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China's venture capitalists struggle to raise funds

Chinese startups feel the heat as new funding drops 70%

HONG KONG -- China's venture capitalists and the startups they have nourished are facing a shakeout, as funding dries up in the wake of government efforts to contain financial risk.

In the third quarter of this year, the number of new funds registered by China-focused venture capital companies fell 52.8% compared to a year ago, according to Beijing-based research company Zero2IPO. Meanwhile, the total amount of new funding raised by the venture companies plunged nearly 70% to 35.1 billion yuan ($5 billion).

"Venture capital companies in the Chinese market are facing challenges in fundraising," said Zhao Chen, a managing partner who works at the Beijing office of Silicon Valley startup incubator Plug and Play. "They have had difficulty in raising large sums in the past few months and I think this will continue into the foreseeable future," Zhao said. Zero2IPO data show that the total amount of new funding raised in the third quarter was roughly 30% lower than the second quarter.

In apparent recognition of funding pressures, Chinese President Xi Jinping on Monday announced plans to start a science and technology board at the Shanghai Stock Exchange, a move that would allow startups access to new capital. But analysts said Xi's unexpected announcement, made at the China International Import Expo in Shanghai, lacked details and noted that such market reforms often take years to implement.

Meanwhile, industry players attribute the funding difficulties to a confluence of factors. Back in 2015, following Beijing's call for a "mass entrepreneurship," Chinese corporates, financial institutions, and provincial governments rushed to invest in funds run by venture companies. But Chinese leaders have since moved to contain financial risks, and venture capitalists started to see their funding fading away.

In April, China's central bank tightened rules on asset management, which forced bankers to withdraw from risky investments and prevented nonfinancial entities from borrowing money to invest in venture and private equity funds.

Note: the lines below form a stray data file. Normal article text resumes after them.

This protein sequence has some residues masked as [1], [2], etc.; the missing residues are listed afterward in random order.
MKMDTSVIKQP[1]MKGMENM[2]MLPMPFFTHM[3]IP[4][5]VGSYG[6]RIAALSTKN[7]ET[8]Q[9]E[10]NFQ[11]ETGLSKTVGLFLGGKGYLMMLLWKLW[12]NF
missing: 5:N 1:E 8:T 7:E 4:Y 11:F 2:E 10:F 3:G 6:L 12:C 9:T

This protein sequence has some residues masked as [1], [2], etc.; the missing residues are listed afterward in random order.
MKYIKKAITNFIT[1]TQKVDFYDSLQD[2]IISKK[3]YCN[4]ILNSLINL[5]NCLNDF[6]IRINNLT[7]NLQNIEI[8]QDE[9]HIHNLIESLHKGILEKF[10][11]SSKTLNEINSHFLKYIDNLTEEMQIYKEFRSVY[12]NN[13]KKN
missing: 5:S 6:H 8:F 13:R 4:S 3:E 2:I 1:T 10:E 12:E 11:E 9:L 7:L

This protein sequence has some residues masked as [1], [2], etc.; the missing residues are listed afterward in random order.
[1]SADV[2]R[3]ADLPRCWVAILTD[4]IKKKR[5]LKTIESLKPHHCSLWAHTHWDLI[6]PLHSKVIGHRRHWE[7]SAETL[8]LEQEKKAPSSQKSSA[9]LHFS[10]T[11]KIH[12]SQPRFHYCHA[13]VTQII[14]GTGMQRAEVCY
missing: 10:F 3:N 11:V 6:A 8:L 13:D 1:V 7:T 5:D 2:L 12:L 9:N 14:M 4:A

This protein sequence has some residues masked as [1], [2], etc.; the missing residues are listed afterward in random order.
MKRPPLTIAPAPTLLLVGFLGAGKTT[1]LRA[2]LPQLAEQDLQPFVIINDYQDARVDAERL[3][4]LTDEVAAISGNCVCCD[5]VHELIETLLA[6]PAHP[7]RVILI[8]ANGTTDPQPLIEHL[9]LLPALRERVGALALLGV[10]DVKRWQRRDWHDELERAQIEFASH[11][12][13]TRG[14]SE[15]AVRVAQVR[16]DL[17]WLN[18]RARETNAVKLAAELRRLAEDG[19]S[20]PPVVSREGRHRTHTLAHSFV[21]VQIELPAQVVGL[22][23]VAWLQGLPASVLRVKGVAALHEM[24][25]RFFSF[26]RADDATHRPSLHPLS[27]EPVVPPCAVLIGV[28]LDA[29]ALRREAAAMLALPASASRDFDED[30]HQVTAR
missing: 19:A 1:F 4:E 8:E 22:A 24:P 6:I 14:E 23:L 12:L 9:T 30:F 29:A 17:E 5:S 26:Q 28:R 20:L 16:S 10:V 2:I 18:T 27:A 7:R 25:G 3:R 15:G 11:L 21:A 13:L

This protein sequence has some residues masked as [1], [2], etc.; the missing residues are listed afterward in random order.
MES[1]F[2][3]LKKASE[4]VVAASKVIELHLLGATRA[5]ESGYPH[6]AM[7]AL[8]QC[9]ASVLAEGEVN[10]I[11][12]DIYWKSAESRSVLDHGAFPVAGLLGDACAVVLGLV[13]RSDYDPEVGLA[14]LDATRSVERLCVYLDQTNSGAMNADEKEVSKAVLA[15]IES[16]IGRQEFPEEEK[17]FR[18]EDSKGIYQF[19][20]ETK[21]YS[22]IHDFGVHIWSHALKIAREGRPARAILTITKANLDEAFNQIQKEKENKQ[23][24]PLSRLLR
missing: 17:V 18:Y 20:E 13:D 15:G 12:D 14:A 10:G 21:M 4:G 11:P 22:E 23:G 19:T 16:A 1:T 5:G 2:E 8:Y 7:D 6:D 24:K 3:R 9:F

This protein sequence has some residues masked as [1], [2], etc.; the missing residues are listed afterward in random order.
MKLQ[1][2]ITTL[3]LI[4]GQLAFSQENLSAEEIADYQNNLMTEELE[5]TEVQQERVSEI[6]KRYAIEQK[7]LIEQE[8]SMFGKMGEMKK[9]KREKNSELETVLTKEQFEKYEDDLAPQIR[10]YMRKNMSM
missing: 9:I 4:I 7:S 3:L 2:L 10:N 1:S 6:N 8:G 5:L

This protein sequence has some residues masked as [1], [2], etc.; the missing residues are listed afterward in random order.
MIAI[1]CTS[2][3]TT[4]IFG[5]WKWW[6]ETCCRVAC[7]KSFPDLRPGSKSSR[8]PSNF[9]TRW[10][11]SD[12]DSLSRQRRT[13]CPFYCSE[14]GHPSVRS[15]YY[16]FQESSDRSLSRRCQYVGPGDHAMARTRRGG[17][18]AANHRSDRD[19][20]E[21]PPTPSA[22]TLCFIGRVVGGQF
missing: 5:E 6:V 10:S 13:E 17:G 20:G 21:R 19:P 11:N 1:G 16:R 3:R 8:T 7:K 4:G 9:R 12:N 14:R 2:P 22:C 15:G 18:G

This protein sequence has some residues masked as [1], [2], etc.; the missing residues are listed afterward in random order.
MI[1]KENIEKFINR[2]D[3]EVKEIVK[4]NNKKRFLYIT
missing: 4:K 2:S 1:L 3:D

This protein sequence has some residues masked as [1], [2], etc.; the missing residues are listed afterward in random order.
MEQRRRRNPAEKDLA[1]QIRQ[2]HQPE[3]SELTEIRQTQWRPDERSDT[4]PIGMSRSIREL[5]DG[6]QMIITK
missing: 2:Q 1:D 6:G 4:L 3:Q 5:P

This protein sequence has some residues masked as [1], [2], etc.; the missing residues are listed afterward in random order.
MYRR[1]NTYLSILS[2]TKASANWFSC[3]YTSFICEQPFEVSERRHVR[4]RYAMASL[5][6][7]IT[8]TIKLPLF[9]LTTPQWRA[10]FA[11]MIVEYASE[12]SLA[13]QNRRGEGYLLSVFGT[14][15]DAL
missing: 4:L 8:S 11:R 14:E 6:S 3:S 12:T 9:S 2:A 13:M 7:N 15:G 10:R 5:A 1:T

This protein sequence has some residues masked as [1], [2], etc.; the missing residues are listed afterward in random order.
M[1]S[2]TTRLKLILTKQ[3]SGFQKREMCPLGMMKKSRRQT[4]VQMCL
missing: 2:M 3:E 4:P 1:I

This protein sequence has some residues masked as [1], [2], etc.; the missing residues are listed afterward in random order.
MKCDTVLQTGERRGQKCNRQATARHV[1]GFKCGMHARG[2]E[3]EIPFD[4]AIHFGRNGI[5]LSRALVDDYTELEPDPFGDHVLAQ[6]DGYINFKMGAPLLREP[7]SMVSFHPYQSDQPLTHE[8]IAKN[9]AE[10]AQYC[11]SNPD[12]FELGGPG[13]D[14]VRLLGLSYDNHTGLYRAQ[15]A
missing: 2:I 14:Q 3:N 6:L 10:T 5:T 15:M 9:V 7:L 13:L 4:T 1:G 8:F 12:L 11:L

"A lot of corporates used to get low-interest loans from banks which gave them spare money to become limited partners of venture capital funds. But now, they don't have that luxury anymore," said Zhao. That, combined with a growing desire to preserve cash to cope with China's economic slowdown, has led to a new reality.

"Venture capital companies are seeing fewer and fewer corporates that can potentially become their investors," Zhao said.

Michael Ruan, the chief representative of the Sino Israel Technology Innovations, an investment company in Shanghai, said this year's stock market turmoil has also added to the problems of Chinese venture companies. With the Shanghai index down about 22% since January and the Shenzhen index slumping 33%, the bearish stock market has eaten away the fortune of Chinese companies and wealthy investors alike.

"Many corporate investors are running short of cash this year," Ruan said. To cope with the shrinking cash pool, Ruan's company has cut the fundraising target from the previous one billion yuan to 200 million yuan.

Chinese investors are also holding back their funding because many of their previous investments have yet to yield returns. Fewer companies have managed to float on mainland stock exchanges this year.

By the end of October, only 93 Chinese companies, or less than 54% of total applicants, passed the government's scrutiny to go public, according to market intelligence company Wind. In comparison, about 78% of applicants succeeded last year and that figure was as high as 92% in 2016.